IN VIEW of the complexities of growth of the various parts of the body, it is not surprising that developmental anomalies occur. Those affecting bone often may be recognized early, and we are all conversant with the well known clinical entities of osteogenesis imperfecta and achondroplasia. Recently a case was referred to the Hospital for Sick Children, Toronto, which belonged in this group of osseous anomalies but presented some unusual findings.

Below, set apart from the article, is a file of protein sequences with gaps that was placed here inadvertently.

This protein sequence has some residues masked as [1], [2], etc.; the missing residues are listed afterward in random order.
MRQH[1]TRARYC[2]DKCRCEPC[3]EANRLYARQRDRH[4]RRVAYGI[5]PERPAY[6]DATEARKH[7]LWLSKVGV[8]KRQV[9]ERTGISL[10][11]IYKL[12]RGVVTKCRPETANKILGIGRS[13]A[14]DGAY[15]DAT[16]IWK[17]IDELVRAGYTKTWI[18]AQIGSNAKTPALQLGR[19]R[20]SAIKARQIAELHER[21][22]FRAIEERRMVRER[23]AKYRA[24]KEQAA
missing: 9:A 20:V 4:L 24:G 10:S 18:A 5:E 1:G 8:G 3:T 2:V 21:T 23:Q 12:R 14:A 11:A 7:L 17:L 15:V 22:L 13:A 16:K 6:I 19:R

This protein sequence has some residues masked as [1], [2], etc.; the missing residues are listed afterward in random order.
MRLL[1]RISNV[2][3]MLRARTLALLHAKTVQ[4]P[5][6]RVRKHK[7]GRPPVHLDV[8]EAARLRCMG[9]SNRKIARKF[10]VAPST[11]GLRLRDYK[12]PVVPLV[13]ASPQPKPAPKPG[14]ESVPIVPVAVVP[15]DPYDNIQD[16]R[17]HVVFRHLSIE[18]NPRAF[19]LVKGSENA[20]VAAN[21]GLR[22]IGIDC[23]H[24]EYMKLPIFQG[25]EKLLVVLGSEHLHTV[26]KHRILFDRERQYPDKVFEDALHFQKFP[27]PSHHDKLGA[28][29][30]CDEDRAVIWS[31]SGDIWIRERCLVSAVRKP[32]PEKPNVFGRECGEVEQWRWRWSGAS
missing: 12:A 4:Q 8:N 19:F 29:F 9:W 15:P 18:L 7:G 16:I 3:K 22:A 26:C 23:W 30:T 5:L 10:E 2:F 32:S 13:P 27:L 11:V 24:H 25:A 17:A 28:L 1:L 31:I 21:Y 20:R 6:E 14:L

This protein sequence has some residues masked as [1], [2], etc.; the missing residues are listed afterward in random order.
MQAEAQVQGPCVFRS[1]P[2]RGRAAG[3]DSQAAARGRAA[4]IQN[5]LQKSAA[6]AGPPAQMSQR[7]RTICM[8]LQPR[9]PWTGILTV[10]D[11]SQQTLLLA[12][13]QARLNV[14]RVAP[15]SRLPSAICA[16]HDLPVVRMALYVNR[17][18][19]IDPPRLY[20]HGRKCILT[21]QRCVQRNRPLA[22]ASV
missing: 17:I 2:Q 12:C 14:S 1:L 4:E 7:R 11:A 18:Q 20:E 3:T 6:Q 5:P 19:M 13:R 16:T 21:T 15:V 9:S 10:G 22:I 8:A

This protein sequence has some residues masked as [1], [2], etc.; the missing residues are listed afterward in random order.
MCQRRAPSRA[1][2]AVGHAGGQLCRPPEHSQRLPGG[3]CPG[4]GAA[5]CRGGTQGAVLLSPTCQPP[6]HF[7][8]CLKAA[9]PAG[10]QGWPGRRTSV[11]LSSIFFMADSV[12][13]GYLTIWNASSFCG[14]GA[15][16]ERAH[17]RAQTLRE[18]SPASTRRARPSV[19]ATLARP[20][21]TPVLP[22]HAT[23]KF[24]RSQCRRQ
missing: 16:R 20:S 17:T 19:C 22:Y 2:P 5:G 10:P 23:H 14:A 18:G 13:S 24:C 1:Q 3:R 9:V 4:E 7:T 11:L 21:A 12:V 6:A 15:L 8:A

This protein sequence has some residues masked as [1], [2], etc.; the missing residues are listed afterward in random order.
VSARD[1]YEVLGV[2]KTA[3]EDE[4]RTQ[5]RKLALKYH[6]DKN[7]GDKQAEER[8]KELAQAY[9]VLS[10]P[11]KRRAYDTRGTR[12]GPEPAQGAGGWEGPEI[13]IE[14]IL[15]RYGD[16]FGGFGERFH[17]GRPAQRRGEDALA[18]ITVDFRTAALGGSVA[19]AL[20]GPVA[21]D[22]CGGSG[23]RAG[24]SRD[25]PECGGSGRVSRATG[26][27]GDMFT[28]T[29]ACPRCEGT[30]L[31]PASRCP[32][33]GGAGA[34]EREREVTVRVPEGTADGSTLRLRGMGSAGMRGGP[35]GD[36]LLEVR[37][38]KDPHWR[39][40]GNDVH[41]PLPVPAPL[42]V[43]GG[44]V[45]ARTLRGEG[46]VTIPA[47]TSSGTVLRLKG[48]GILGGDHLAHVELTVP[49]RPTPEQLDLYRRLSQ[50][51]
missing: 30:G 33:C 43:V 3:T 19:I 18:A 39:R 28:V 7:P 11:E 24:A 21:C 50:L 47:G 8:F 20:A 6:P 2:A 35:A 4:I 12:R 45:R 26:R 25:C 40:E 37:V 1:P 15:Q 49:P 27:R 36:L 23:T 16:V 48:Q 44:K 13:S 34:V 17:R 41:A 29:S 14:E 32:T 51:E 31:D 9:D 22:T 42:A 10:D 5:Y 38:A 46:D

REPORT OF A CASE
J. S., a boy 3 weeks of age, was admitted to the hospital Dec. 6, 1946 and died on Jan. 21, 1947. He was born at full term on Nov. 14, 1946, following a normal seven hour labor. The child cried spontaneously and weighed 9 pounds 11 ounces (4,394.17 Gm.). In spite of fairly well taken breast feedings, the child lost weight steadily, his weight falling to 7 pounds 5 ounces (3,316.89 Gm.), on admission.